Sep 26, 2017 Last Updated 1:25 PM, Sep 25, 2017
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Malawians Demand Conclusion Of Capital Hill Case

The burning offices during the fire on 14 February 2017 The burning offices during the fire on 14 February 2017 Image sourced at facebook.com

The public is pushing the police to finalise investigations into the cause of a fire that gutted the Ministry of Agriculture offices in Lilongwe five months ago.

The incident occurred at a time a presidential commission had just concluded an inquiry into the suspicious events surrounding the purchase of maize from Zambia by ADMARC.

The commission had recommended that the Minister of Agriculture then, George Chaponda, be probed further for suspected involvement in the scandal.

The wing of the building that housed offices of Chaponda and the principal Secretary, Erica Maganga, was the most affected in the inferno.

Speaking to Capital FM on the streets of Blantyre CBD one Mbayani resident stressed on the need for the case to be finalised because the public has been waiting for too long.

Another woman from Machinjiri demanded that the law enforcers conclude this case and also the other cases pilling up.

She added that the time has come for the police to be professional and not be influenced outside forces when executing their duties.

Though the police instituted an investigation to establish the cause of the fire, the law enforcers say they have not concluded the investigations.

A few weeks, National Police Spokesperson James Kadadzera said the case would take long to conclude as it is a complex one and needs thorough investigations before making a conclusion.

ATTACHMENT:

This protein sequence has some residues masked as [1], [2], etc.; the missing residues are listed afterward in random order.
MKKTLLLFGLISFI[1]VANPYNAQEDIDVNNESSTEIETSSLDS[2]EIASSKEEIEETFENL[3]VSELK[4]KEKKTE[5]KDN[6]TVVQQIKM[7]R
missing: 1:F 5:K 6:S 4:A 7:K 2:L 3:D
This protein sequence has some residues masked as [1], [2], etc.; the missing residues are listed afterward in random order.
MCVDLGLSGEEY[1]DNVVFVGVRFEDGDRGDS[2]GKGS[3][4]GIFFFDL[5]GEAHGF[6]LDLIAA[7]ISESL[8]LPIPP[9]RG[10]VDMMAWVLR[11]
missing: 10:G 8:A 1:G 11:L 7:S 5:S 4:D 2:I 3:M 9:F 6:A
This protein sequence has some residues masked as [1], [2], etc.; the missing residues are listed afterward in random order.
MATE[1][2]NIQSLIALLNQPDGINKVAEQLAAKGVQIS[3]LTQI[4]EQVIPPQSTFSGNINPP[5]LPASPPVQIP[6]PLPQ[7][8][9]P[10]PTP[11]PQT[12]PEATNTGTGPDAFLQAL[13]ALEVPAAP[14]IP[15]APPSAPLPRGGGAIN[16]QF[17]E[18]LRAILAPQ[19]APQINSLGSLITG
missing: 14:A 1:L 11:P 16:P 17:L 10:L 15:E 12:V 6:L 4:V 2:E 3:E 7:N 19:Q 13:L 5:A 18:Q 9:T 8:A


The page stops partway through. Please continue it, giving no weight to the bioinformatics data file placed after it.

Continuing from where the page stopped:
Chaponda is currently answering charges in court,  he was charged with two criminal counts of misusing public office and possession of foreign currency without the lawful justification.

Last week, the Anti-Corruption Bureau (ACB) lined up 22 witnesses to testify against Chaponda and two others in the case relating to the Zambian maize import transactions.

Chaponda and his alleged accomplices-Rashid Tayub, director of Transglobe Produce Export Limited and Grace Mijiga-Mhango, a businessperson and chairperson of the Grain Traders and Processors Association of Malawi (GTPA) were arrested by ACB last month for their alleged roles in the dubious purchase of maize from Zambia.


In the matter, there are nine lawyers with the State legal team led by Matemba assisted by ACB principal prosecution officers Macmillan Chakhala and Imran Saidi.

On the other side, Chaponda is being represented by private practice lawyers Tamando Chokotho, Madaliso Mmeta, Frank Mbeta and Jai Banda while Tayub has Jai Banda, Lusungu Gondwe and Madalo Banda.

Blantyre Chief Resident Magistrate (CRM) Simeon Mdeza had set August 9, 10, 11 and 14 for trial, but it failed due to the Judiciary support staff strike that lasted for at least four weeks.

The case has since being adjourned to September 14 2017 after the defence counsel objected to the prosecution’s intentions to make an application to consolidate the case into one charge sheet.

Last modified on Tuesday, 05 September 2017 15:02

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